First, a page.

“Their opinion of your potential has nothing to do with your opportunity to prevail.”
—Brendon Burchard, High Performance Author
“What others think about you is none of your business” is a thought to consider, particularly when being judged harshly.
Consider your parents, teachers, bosses, and friends, and see how many of them sapped you versus zapped you over the years.
Unfortunately, many of these usually well-intended folks leave a negative wake and plant bitter seeds that can dramatically impact our self-worth and confidence.
Who are the negative, unsupportive, and even toxic people in your world that could be avoided?
Where and in what ways can and will you find the determination, grit, and tenacity to prevail in your most important priorities?
Consider working with a coach, mentor, or friend to support your efforts.
“Life’s tragedy is that we get old too soon and wise too late.”
—Benjamin Franklin, American Statesman & Founding Father
Image from prachnhachivit.com
Benjamin Franklin lived an extraordinary life well into his 80’s. He considered each day precious in his personal growth efforts, and in his desire to contribute to the world.
Even so, he may have had regret, given today’s quote, that he did not realize even more of his potential.
How can you squeeze the most out of each day with a youthful spirit and the wisdom to pay your lessons and contributions forward?
“There’s no such thing as overachievers; there are only under estimators.”
Image from pass-it-on.tumbler.com
What is your potential for achievement? Perhaps the better question is, “What is your perception of your potential?”
People never simply luck out and exceed their expectations. They have to work at it.
Too many people, on the other hand, have a more limited or modest view of what they can achieve. Even if they hit their mark, they are often shooting at a less than optimal target.
Where in either your personal or professional life is it appropriate, even necessary, to stretch and overestimate your capabilities to achieve your most highly desired objectives?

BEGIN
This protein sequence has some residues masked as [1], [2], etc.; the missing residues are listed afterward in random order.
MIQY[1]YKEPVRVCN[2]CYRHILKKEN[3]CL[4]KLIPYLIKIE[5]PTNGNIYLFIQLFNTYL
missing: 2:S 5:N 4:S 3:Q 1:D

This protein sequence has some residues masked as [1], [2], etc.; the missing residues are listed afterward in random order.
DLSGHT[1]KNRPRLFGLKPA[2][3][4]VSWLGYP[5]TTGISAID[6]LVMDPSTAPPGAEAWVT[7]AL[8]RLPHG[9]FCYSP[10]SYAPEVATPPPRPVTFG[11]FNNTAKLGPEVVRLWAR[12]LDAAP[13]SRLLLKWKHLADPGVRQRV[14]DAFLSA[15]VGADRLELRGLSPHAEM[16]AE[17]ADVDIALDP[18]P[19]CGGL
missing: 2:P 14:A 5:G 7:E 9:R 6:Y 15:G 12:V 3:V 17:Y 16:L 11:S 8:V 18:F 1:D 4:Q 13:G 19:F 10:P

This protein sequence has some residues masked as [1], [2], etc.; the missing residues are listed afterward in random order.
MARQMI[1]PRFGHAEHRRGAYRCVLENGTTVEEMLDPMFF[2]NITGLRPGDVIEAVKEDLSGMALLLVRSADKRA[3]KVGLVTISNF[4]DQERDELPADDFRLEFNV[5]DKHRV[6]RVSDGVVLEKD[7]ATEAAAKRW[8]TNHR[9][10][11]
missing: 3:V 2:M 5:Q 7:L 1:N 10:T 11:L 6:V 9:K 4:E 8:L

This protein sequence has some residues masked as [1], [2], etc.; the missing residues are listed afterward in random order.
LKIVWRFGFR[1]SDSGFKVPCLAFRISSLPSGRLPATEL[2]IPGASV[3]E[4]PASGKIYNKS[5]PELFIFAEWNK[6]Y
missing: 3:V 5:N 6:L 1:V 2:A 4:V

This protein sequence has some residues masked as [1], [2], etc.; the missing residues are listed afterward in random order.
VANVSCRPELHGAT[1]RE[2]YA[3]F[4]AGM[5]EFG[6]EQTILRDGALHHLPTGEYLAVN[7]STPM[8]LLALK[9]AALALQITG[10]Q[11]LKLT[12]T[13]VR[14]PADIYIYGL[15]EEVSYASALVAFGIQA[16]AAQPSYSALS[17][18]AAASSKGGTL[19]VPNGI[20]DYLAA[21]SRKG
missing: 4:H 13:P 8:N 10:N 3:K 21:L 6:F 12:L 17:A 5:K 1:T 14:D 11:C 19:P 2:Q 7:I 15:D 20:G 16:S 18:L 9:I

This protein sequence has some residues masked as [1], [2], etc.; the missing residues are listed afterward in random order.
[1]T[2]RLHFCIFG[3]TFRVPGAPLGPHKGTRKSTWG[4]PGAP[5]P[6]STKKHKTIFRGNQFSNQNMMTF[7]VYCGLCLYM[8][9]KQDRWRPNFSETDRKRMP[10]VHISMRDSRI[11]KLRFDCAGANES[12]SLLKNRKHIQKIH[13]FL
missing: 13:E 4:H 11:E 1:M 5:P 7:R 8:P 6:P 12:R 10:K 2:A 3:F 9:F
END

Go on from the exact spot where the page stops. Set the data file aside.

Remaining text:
“Problems are in your life so that you can discover potentials that you didn’t even know you had.”
– Barry Michels, self-help author
What exactly is a problem? We might describe it as a “source of perplexity, distress, or difficulty.” What is it that makes some issues a problem for some of us and not for others?
Perhaps some people who navigate their worlds with greater ease have simply addressed such matters and realized the potential within themselves to handle them.
Instead of looking at your professional and personal problems as “bad” and something to avoid, see each one in a new light as an opportunity to learn and grow.
Choose a problem you’re currently facing, and visit it in a new or different way to solve it.
Please consider replying to this message if you wish to share what you’ve accomplished.
– Robert J. Kriegel and Louis Patler, business authors
Recently, I saw the new Star Trek movie, directed by J.J. Abrams. As an original fan of the series, I love the idea of boldly going where no man has gone before.
A key characteristic of Captain James T. Kirk is that he constantly challenges his limits, when those around him seem to insist on them. This quality is perhaps why we find his character so appealing. We, too, wish to have more excitement and adventure, to spice things up.
Where are you currently limiting yourself in your thinking and actions? If some of these limits were removed, where could you boldly go today and in the future?